County of Dakota v. Jacob Milan


OPINION FILED - THE COURT: Barry S. Schermer, Charles L. Nail, Jr. and Anita L. Shodeen AUTHORING JUDGE:Anita L. Shodeen (PUBLISHED) [4450845] [16-6012]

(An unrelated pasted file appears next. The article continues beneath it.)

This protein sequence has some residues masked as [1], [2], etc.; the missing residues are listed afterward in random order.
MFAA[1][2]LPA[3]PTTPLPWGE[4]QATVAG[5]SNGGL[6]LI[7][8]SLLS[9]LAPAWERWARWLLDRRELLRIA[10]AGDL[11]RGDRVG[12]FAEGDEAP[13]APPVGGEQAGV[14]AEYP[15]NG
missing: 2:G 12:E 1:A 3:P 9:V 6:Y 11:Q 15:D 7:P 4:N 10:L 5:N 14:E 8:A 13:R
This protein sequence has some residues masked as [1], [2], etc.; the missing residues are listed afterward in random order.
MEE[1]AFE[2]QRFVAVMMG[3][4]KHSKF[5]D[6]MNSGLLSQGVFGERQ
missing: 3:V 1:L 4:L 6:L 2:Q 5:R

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United States Bankruptcy Appellate Panel For the Eighth Circuit ___________________________ No. 16-6012 ___________________________ In re: Jacob Jerome Milan; Ashley Kaye Milan lllllllllllllllllllllDebtors -----------------------------County of Dakota lllllllllllllllllllll Plaintiff - Appellant v. Jacob Jerome Milan lllllllllllllllllllll Defendant - Appellee Ashley Kaye Milan lllllllllllllllllllll Defendant ____________ Appeal from United States Bankruptcy Court for the District of Minnesota - St. Paul ____________ Submitted: August 12, 2016 Filed: September 22, 2016 ____________ Before SCHERMER, NAIL and SHODEEN, Bankruptcy Judges. ____________ Appellate Case: 16-6012 Page: 1 Date Filed: 09/22/2016 Entry ID: 4450845 SHODEEN, Bankruptcy Judge. County of Dakota appeals the bankruptcy court’s 1 order and judgment discharging the debt owed to it by Jacob Milan for costs incurred related to his incarceration. We have jurisdiction of this appeal from entry of the bankruptcy court’s final order pursuant to 28 U.S.C. § 158(b). For the reasons set forth below, we affirm. BACKGROUND The Dakota County Jail is operated by the Dakota County Sheriff’s Office (“DCSO”). Room and board costs for each prisoner in its custody exceed $100 per day. The DCSO imposes a fixed rate for a portion of these costs against criminally convicted inmates (“Incarceration Costs”), commonly referred to as “pay to stay” that is expressly authorized under Minnesota law. 2 The current rate of $25 per day was proposed by the DCSO and approved by the Dakota County Board. Over the course of several years Milan was incarcerated in the Dakota County Jail for a cumulative 179 days following various criminal convictions. In 2014, Milan filed a Chapter 7 bankruptcy petition which included his Incarceration Costs as a non-priority unsecured debt. Dakota County filed an adversary proceeding seeking to have its debt in the amount of $3,504.77 excepted from discharge pursuant to 11 U.S.C. § 523(a)(7). Cross motions for summary judgment were filed by the parties. Dakota County’s motion for summary judgment was denied and summary judgment was granted in favor of Milan based upon the bankruptcy court’s determination that the Incarceration Costs did not meet the statutory requirements to be excepted from discharge under the statute. The Honorable Katherine A. Constantine, United States Bankruptcy Judge for the District of Minnesota. 2 Minnesota Statutes Section 641.12, subdivision 3. 1 2 Appellate Case: 16-6012 Page: 2 Date Filed: 09/22/2016 Entry ID: 4450845 STANDARD OF REVIEW This appeal arises from entry of an order and judgment on cross motions for summary judgment involving an issue of statutory interpretation, which are both subject to de novo review. See Behlmann v. Century Sur. Co., 794 F.3d 960, 962 (8th Cir. 2015); Roubideaux v. N.D. Dep’t of Corr. and Rehab., 570 F.3d 966, 972 (8th Cir. 2009). DISCUSSION The bankruptcy code precludes discharge of a debt for a fine, penalty or forfeiture owing to a governmental unit 3 unless it is pecuniary in nature. See 11 U.S.C. § 523(a)(7); Kelly v. Robinson, 479 U.S. 36 (1986). Whether a debt is dischargeable based upon these factors is easily determined when the words “fine, penalty, or forfeiture” appear as the basis for the debt or when the obligation arises in the context of a criminal proceeding or is contained in a court order. Id. at 50-53. Because the Incarceration Costs are not identified as a fine or penalty, were not ordered by the state criminal court, and were not a condition of Milan’s sentence, the procedural and substantive characteristics of the debt must be examined to determine whether the discharge exception under § 523(a)(7) applies. 1. Fine, Penalty or Forfeiture We agree with Dakota County that 11 U.S.C. § 523(a)(7) does not require a court order to impose a debt with the characteristics of a fine or penalty. See Lopez v. First Judicial Dist. of Pa. (In re Lopez), 579 F. App’x. 100, 103 (3d Cir. 2014) (citing In re Gi Nam, 273 F.3d 281, 287 (3d Cir. 2001)). To be excepted from discharge such a debt must be penal in nature, and must serve some punitive or rehabilitative governmental aim which may be shown directly through statutory or regulatory language that indicates an intent to punish a debtor. Neb. ex rel. Linder v. Strong (In re Strong), 305 B.R. 292, 296 (B.A.P. 8th Cir.); In re Miller, 511 B.R. 621, 631 (Bankr. W.D. Mo. 2014). The fact that the Minnesota statute authorizing The statutory requirement that the debt be owed to a governmental unit is not at issue in this case. 3 3 Appellate Case: 16-6012 Page: 3 Date Filed: 09/22/2016 Entry ID: 4450845 the Incarceration Costs is part of the state’s administrative code, not the criminal code, is not dispositive of this issue. Debts arising outside the criminal process have been determined to be penal when they are imposed as a direct result of punishment for wrongdoing. See Tenn. v. Hollis (In re Hollis), 810 F.2d 106, 108 (6th Cir. 1987) (costs ordered as condition of probation are not dischargeable); Gallagher v. City of Chicago (In re Gallagher), 71 B.R. 138, 139-40 (Bankr. N.D. Ill. 1987) (city imposed traffic citations constitute a fine or penalty). Cases arising under other sections of the Bankruptcy Code provide further guidance on what types of obligations constitute a fine or penalty. See In re Miller, 511 B.R. 621 (Bankr. W.D. Mo. 2014) (finding violation of a discharge injunction for collection of intervention fees imposed by a corrections department were not part of any punishment for wrongdoing and were not substantively penal in nature); In re Reimann, 436 B.R. 564 (Bankr. E.D. Wis. 2010) (action for violation of stay denied where debt arose from medical services which resulted from a major offense under inmate disciplinary rules); State of Wis. v. Cole, (Bankr. W.D. Wis. 1999) (disciplinary proceeding finding prisoner was involved in a battery and resulting debt arising from the conduct was non-dischargeable under 523(a)(8)). An entity outside of the criminal process may administer or impose an obligation that constitutes a fine or penalty under the bankruptcy code so long as it has a direct correlation to wrongful conduct and a resulting punishment. Dakota County contends that but for Milan’s conviction, he would not have been sentenced and incurred the daily fixed fee which provides a sufficient basis related to his punishment. This argument is not persuasive. Under the statute, whether to impose the Incarceration Costs, and in what amount, are left to the discretion of the correction agency; and these charges may be waived if it would constitute an undue hardship on an inmate or the inmate’s immediate family. Minn. Stat. § 641.12(3)(b). These provisions are inconsistent with the concept of a fine or penalty imposed as a punishment for criminal conduct. 2. Pecuniary Nature Under 11 U.S.C. § 523(a)(7) the debt cannot be imposed as compensation for actual pecuniary loss. Kelly, 479 U.S. at 51. The parties concede that determination of this issue is closely tied to the determination of whether the Incarceration Costs 4 Appellate Case: 16-6012 Page: 4 Date Filed: 09/22/2016 Entry ID: 4450845 constitute a fine or penalty. In re Miller, 511 B.R at 631 (finding no cases in which a debt was determined to be both penal and compensatory, or both non-penal and non-compensatory). Kelly and its progeny make clear that a compensatory element does not render an otherwise penal debt dischargeable. Rather, courts considering whether a debt is compensation for actual pecuniary loss may look to the extent that a debt creates a typical creditor-debtor relationship or represents an expenditure in furtherance of a public governmental duty. See In re Zarzynksi, 771 F.2d 304, 306 (7th Cir. 1985). According to the DCSO’s own pay-to-stay policy statement, the purpose of the Incarceration Costs is to allow Dakota County to “RECOUP A PORTION” of the costs of housing prisoners. 4 Once imposed, failure to pay the Incarceration Costs triggers collection under Minnesota’s revenue recapture program. In spite of any arguments that could be advanced that the pay to stay program is not a traditional debtor-creditor relationship or that the costs of incarcerating convicted individuals are an expenditure for a governmental duty, the clear intent for the Incarceration Costs is pecuniary in nature. CONCLUSION Upon our de novo review we conclude that the bankruptcy court committed no error in its determination that the Incarceration Costs are subject to discharge under 11 U.S.C. § 523(a)(7). Accordingly, the decision of the bankruptcy court is affirmed. ______________________________ 4 Dakota County, Minn,, Sheriff’s Office Corr. Facility Policy and Procedure ch. (2007) (Pg. 104 of 132, Doc. 10-1) (emphasis original). 5 Appellate Case: 16-6012 Page: 5 Date Filed: 09/22/2016 Entry ID: 4450845